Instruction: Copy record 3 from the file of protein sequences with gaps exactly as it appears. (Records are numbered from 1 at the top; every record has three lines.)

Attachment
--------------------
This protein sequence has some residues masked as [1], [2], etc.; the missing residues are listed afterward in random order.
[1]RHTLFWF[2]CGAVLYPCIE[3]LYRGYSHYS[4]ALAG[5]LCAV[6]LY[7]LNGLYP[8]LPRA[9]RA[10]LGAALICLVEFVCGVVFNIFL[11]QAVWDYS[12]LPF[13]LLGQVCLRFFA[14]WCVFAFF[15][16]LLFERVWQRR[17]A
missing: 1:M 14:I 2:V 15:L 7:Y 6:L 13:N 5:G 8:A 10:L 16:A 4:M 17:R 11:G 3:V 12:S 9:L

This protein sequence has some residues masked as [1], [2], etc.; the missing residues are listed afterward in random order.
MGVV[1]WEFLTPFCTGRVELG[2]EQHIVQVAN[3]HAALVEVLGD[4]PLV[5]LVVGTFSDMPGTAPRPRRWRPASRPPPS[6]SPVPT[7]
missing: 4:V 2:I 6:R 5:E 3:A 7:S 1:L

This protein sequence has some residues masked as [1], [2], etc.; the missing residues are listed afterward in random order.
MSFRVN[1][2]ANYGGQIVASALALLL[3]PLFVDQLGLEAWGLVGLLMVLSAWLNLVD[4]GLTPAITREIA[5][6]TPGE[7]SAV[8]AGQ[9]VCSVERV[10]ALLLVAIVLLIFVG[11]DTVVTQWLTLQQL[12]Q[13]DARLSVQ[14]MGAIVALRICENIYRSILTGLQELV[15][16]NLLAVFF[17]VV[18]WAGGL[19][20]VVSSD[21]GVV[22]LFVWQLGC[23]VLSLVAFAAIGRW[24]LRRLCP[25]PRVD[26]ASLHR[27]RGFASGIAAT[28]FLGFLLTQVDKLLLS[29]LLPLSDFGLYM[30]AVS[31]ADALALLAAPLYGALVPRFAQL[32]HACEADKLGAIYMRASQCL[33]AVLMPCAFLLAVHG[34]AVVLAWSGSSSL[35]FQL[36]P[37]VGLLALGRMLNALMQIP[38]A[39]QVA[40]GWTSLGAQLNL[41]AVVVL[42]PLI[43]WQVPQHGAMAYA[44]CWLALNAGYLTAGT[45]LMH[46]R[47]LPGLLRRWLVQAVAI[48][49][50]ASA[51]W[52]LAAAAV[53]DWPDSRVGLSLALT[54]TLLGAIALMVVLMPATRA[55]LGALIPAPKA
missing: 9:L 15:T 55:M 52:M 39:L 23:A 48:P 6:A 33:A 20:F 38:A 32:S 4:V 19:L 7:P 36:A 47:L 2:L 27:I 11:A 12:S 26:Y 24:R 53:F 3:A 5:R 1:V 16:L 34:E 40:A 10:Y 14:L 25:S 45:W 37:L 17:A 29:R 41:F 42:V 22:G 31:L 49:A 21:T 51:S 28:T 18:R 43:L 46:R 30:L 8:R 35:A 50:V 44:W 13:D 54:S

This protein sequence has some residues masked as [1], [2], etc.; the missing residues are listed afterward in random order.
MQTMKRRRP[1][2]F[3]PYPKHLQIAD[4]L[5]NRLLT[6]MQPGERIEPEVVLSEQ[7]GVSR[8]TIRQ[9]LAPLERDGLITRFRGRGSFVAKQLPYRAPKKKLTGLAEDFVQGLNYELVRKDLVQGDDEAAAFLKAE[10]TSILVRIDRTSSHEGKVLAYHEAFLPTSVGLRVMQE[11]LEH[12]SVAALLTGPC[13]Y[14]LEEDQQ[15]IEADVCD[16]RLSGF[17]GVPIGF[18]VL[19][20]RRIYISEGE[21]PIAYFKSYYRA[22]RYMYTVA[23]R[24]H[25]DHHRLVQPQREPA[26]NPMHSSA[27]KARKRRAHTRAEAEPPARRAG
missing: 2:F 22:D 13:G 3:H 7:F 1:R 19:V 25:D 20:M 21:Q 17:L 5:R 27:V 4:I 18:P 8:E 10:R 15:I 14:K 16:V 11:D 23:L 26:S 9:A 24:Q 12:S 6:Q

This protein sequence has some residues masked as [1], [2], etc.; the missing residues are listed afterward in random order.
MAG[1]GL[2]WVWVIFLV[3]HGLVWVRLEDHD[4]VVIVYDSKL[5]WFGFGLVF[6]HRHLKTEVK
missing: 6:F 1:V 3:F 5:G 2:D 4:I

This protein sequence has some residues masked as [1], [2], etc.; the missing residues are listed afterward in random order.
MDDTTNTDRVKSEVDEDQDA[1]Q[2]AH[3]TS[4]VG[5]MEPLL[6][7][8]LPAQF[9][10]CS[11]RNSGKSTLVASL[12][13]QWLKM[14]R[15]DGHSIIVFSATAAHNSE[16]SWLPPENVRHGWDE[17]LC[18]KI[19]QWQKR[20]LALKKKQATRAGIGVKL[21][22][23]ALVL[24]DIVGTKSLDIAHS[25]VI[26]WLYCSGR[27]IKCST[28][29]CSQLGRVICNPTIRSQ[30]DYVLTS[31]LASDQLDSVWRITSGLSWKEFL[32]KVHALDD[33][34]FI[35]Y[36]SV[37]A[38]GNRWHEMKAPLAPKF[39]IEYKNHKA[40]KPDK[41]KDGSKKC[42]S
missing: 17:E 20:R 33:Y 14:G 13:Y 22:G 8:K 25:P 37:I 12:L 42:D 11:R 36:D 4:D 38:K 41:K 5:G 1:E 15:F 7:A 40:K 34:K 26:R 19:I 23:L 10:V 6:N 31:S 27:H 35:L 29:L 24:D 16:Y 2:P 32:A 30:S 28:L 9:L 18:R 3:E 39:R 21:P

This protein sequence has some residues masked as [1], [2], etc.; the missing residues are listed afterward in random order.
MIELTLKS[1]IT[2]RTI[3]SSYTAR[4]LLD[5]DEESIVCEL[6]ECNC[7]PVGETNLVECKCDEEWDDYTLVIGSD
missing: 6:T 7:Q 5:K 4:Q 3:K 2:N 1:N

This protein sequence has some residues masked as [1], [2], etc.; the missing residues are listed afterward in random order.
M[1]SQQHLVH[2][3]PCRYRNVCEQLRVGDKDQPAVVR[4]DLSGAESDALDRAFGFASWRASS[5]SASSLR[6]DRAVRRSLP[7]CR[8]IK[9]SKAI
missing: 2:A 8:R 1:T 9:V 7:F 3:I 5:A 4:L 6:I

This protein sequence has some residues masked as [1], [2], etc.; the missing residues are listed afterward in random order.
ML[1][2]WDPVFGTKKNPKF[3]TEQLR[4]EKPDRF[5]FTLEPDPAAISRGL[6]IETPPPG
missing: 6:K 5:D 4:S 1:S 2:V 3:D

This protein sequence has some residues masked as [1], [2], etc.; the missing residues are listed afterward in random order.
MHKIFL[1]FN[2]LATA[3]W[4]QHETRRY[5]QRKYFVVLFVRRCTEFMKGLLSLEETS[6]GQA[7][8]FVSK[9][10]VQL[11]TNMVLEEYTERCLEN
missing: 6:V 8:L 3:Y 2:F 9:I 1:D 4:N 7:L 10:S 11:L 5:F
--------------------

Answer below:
This protein sequence has some residues masked as [1], [2], etc.; the missing residues are listed afterward in random order.
MSFRVN[1][2]ANYGGQIVASALALLL[3]PLFVDQLGLEAWGLVGLLMVLSAWLNLVD[4]GLTPAITREIA[5][6]TPGE[7]SAV[8]AGQ[9]VCSVERV[10]ALLLVAIVLLIFVG[11]DTVVTQWLTLQQL[12]Q[13]DARLSVQ[14]MGAIVALRICENIYRSILTGLQELV[15][16]NLLAVFF[17]VV[18]WAGGL[19][20]VVSSD[21]GVV[22]LFVWQLGC[23]VLSLVAFAAIGRW[24]LRRLCP[25]PRVD[26]ASLHR[27]RGFASGIAAT[28]FLGFLLTQVDKLLLS[29]LLPLSDFGLYM[30]AVS[31]ADALALLAAPLYGALVPRFAQL[32]HACEADKLGAIYMRASQCL[33]AVLMPCAFLLAVHG[34]AVVLAWSGSSSL[35]FQL[36]P[37]VGLLALGRMLNALMQIP[38]A[39]QVA[40]GWTSLGAQLNL[41]AVVVL[42]PLI[43]WQVPQHGAMAYA[44]CWLALNAGYLTAGT[45]LMH[46]R[47]LPGLLRRWLVQAVAI[48][49][50]ASA[51]W[52]LAAAAV[53]DWPDSRVGLSLALT[54]TLLGAIALMVVLMPATRA[55]LGALIPAPKA
missing: 9:L 15:T 55:M 52:M 39:L 23:A 48:P 6:A 33:A 20:F 38:A 32:S 4:V 19:L 7:P 36:A 47:L 2:L 27:I 11:A 12:S 26:Y 24:R 53:F 3:A 5:R 1:V 16:L 34:E 40:A 10:Y 14:L 25:S 45:W 37:L 17:A 29:R 41:F 42:V 22:G 31:L 49:A 21:T 51:S 28:T 18:R 43:L 46:R 30:L 8:R 35:A 50:V 44:W 13:D 54:S